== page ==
ICT and Innovation Principal Secretary (PS) Jerome Ochieng has lauded the President for declining to sign the ICT Practitioners Bill 2022.
Speaking on Wednesday at the Africa Fintech Summit held at Radisson Blue Hotel in Upper Hill Nairobi, Ochieng said that the new law would be counterproductive and stifle young creatives in the sector.
“Kenya’s emergence as a technology giant in the continent owes it to the government’s deliberate focus on developing policies, institutional reforms and the universal access to ICT services,” he said.
Ochieng noted that the Bill brought forth many contentious proposals that failed to capture input from the main stakeholders in the sector.
“Digital transformation is no longer just an agenda for the Ministry of ICT, it needs both the government and private sector efforts in achieving its purpose,” said the PS.
Ochieng stated that forums like the Africa Fintech Summit bring together financial industry players with ICT players, highlighting the Government’s aim to adopt digital technologies across every sector of the economy.
“Kenya is a leading financial and tech hub in Africa and has been a driving force in financial inclusion, with the country’s biggest achievement being mobile money. Analysts predict that the FinTech industry will grow to 10 trillion dollars by 2025, with mobile money underwriting much of this expansion,” said the PS.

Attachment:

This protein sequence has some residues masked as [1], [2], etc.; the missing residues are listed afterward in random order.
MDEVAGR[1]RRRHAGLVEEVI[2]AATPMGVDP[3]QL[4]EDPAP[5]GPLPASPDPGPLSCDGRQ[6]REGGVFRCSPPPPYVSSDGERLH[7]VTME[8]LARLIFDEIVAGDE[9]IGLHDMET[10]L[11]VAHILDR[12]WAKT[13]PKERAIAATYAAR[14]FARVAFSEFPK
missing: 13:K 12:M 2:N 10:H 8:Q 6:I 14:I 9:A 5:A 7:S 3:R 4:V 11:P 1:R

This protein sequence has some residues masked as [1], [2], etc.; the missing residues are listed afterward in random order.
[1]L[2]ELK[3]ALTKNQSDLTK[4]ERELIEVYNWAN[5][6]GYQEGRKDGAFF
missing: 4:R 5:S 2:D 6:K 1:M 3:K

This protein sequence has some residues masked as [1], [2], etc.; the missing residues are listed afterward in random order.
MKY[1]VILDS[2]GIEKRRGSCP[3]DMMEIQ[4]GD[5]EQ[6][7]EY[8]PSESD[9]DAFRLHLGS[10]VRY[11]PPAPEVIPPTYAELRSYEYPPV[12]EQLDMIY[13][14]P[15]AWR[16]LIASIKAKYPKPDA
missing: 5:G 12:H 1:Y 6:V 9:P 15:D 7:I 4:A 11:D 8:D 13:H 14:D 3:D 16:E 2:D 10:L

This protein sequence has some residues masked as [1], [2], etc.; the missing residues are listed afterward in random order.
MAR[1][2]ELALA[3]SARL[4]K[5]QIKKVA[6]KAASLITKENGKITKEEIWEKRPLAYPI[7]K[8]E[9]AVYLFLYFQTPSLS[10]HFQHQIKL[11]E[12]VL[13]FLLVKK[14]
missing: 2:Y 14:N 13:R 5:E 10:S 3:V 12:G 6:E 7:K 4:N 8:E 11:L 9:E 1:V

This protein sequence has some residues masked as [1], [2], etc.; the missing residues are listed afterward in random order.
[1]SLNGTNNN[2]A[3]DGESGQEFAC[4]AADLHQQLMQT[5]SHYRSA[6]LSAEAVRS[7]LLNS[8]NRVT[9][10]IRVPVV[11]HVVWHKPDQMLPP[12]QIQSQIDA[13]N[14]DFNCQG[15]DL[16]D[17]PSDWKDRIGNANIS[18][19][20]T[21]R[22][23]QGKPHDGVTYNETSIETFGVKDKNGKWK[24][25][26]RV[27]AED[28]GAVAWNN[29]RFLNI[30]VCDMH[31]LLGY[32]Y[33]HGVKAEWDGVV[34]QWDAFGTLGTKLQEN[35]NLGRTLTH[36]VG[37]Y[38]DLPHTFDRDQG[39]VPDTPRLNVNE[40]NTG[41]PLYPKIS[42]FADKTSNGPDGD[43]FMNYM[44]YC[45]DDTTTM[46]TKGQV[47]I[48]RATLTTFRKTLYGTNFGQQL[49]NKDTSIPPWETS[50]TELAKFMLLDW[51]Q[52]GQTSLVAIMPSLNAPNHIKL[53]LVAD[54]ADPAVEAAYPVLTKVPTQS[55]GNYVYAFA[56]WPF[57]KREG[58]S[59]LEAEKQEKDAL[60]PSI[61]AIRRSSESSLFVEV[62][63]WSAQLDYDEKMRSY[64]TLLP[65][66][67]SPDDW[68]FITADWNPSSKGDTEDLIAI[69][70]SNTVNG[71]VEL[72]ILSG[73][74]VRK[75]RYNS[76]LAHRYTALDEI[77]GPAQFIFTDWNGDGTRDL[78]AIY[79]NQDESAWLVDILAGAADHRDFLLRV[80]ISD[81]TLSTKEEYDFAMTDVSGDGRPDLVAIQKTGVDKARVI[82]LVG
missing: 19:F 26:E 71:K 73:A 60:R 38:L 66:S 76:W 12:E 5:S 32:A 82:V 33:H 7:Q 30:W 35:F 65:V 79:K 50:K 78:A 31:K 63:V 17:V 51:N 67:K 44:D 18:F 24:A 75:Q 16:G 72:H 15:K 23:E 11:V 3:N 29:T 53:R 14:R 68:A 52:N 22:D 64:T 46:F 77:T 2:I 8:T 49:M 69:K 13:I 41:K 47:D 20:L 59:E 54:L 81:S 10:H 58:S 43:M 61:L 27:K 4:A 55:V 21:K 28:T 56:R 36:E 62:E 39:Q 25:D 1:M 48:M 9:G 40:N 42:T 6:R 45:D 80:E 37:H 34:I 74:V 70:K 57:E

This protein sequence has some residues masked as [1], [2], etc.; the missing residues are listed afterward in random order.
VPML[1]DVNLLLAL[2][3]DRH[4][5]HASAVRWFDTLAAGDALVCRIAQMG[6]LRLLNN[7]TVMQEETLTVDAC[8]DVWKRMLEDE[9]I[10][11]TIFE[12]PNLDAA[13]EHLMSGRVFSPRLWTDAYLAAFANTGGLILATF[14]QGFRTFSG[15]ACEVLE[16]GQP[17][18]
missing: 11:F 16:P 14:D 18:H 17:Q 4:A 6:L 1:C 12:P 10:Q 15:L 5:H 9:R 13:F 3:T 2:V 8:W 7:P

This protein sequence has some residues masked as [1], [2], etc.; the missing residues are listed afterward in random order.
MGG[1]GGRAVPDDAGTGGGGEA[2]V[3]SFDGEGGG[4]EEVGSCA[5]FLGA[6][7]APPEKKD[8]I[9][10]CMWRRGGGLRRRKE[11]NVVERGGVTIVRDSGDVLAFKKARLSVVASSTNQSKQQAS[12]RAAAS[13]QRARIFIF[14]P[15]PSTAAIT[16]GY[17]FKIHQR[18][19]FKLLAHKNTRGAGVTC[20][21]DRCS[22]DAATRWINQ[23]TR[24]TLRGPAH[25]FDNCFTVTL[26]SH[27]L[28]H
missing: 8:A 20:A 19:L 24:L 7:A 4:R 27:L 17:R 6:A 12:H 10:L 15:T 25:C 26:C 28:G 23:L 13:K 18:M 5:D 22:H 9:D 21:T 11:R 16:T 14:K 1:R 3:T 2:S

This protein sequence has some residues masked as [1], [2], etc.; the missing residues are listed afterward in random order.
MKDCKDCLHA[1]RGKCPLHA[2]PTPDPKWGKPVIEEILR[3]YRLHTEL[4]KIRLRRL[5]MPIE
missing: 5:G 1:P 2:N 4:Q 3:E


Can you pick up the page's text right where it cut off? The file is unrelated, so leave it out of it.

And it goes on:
Ochieng stated that by providing a convenient platform for sending and receiving money and short-term credit, mobile money has become a key mechanism for poverty reduction in Kenya.
“The rise of Fintech has been nothing short of revolutionary, banks now need to focus on customer experience and data analytics to ensure they are not left behind in the new Fintech World,” he said.
The PS stated that Banks need to focus on improving the customer experience through digital channels, mobile apps and bots while investing in building up their customer data assets so that they can better understand where customers spend their time online, what information is important for them and which services they value most highly.
“Data protection and cybersecurity threats remain a factor in FinTech, but the government enacted the 2018 Computer Misuse and Cybercrimes Act mainly to curb such dangerous activity,” he said.
The PS said that the act covers the protection of critical infrastructure, as well as issues related to mobile money, cybersquatting, block chain and cryptocurrency.
By Michael Mulinge